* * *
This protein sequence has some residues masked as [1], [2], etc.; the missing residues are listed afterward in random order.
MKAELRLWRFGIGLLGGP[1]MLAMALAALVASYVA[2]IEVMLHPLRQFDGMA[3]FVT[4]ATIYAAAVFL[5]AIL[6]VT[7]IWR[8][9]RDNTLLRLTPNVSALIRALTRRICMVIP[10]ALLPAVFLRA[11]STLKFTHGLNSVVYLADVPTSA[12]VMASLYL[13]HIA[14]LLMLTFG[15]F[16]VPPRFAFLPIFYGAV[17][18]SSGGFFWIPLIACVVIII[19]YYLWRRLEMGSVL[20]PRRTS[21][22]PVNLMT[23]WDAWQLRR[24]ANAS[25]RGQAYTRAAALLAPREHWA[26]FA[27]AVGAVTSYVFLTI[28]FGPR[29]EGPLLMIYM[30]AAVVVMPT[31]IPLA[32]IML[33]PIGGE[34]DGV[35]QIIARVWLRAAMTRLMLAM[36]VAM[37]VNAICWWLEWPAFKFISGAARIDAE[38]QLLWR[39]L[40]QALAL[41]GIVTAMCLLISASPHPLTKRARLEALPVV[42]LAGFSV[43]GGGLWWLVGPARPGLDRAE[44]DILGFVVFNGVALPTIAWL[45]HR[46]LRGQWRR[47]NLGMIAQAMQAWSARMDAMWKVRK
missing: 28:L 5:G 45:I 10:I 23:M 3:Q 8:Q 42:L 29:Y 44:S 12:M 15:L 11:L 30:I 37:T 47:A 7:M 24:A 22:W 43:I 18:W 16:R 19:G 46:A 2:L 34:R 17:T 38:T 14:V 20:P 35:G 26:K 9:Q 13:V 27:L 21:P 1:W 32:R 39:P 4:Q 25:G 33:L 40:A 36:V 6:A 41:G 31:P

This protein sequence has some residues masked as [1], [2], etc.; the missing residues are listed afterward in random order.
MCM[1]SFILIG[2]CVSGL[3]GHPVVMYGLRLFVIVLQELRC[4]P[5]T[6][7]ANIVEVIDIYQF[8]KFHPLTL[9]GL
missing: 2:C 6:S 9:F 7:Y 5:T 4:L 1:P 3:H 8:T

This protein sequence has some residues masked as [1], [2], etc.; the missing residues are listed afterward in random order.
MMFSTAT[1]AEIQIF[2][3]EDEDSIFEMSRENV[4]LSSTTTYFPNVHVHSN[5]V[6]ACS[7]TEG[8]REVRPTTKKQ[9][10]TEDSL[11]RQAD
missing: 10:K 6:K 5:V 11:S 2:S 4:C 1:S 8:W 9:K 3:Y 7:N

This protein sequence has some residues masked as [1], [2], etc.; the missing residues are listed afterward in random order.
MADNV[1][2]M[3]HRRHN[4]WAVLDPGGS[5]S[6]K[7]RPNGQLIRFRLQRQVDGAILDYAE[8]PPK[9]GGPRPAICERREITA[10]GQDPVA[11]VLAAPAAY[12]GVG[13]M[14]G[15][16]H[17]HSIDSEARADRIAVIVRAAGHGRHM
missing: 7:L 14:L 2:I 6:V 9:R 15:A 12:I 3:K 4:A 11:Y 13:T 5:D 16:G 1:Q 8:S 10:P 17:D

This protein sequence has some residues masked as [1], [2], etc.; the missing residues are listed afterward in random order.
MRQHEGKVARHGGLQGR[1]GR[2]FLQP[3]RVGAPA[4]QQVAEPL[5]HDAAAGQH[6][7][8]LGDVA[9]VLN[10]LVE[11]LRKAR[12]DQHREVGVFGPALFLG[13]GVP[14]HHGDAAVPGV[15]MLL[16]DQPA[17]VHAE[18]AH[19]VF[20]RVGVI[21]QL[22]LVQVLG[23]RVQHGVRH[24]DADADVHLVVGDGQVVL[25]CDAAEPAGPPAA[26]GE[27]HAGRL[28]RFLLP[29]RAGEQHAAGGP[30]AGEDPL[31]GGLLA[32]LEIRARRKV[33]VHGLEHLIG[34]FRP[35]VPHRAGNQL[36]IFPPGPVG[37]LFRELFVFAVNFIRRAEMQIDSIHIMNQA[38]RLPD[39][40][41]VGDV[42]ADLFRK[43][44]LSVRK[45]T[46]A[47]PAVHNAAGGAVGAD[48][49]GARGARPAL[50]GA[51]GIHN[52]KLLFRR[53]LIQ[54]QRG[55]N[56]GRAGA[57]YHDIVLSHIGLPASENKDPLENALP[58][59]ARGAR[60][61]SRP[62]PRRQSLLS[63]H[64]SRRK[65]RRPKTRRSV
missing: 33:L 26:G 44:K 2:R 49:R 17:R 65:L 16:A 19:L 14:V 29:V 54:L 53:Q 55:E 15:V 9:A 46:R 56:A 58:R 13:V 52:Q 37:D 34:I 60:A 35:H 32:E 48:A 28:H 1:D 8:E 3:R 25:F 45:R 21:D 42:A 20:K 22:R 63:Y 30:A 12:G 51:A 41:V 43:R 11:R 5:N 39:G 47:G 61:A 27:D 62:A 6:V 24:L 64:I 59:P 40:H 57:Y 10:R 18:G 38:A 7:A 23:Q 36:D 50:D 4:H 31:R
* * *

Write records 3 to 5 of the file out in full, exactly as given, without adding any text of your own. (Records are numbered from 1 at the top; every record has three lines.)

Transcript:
This protein sequence has some residues masked as [1], [2], etc.; the missing residues are listed afterward in random order.
MMFSTAT[1]AEIQIF[2][3]EDEDSIFEMSRENV[4]LSSTTTYFPNVHVHSN[5]V[6]ACS[7]TEG[8]REVRPTTKKQ[9][10]TEDSL[11]RQAD
missing: 10:K 6:K 5:V 11:S 2:S 4:C 1:S 8:W 9:K 3:Y 7:N

This protein sequence has some residues masked as [1], [2], etc.; the missing residues are listed afterward in random order.
MADNV[1][2]M[3]HRRHN[4]WAVLDPGGS[5]S[6]K[7]RPNGQLIRFRLQRQVDGAILDYAE[8]PPK[9]GGPRPAICERREITA[10]GQDPVA[11]VLAAPAAY[12]GVG[13]M[14]G[15][16]H[17]HSIDSEARADRIAVIVRAAGHGRHM
missing: 7:L 14:L 2:I 6:V 9:R 15:A 12:I 3:K 4:A 11:Y 13:T 5:D 16:G 1:Q 8:S 10:P 17:D

This protein sequence has some residues masked as [1], [2], etc.; the missing residues are listed afterward in random order.
MRQHEGKVARHGGLQGR[1]GR[2]FLQP[3]RVGAPA[4]QQVAEPL[5]HDAAAGQH[6][7][8]LGDVA[9]VLN[10]LVE[11]LRKAR[12]DQHREVGVFGPALFLG[13]GVP[14]HHGDAAVPGV[15]MLL[16]DQPA[17]VHAE[18]AH[19]VF[20]RVGVI[21]QL[22]LVQVLG[23]RVQHGVRH[24]DADADVHLVVGDGQVVL[25]CDAAEPAGPPAA[26]GE[27]HAGRL[28]RFLLP[29]RAGEQHAAGGP[30]AGEDPL[31]GGLLA[32]LEIRARRKV[33]VHGLEHLIG[34]FRP[35]VPHRAGNQL[36]IFPPGPVG[37]LFRELFVFAVNFIRRAEMQIDSIHIMNQA[38]RLPD[39][40][41]VGDV[42]ADLFRK[43][44]LSVRK[45]T[46]A[47]PAVHNAAGGAVGAD[48][49]GARGARPAL[50]GA[51]GIHN[52]KLLFRR[53]LIQ[54]QRG[55]N[56]GRAGA[57]YHDIVLSHIGLPASENKDPLENALP[58][59]ARGAR[60][61]SRP[62]PRRQSLLS[63]H[64]SRRK[65]RRPKTRRSV
missing: 33:L 26:G 44:K 2:R 49:R 17:R 65:L 16:A 19:L 14:V 29:V 54:L 53:Q 55:E 15:V 9:A 46:R 56:A 58:R 13:V 52:Q 37:D 34:I 60:A 35:H 32:E 48:A 28:H 1:D 8:E 3:R 25:F 45:R 21:D 42:A 20:K 22:R 63:Y 30:A 12:G 51:A 41:V 43:R 11:R 5:N 39:G 47:G 61:A 27:D 62:A 6:V 24:L 64:I 59:P 40:H 57:Y 10:R 18:G 38:A 7:A 23:Q 36:D 50:D 4:H 31:R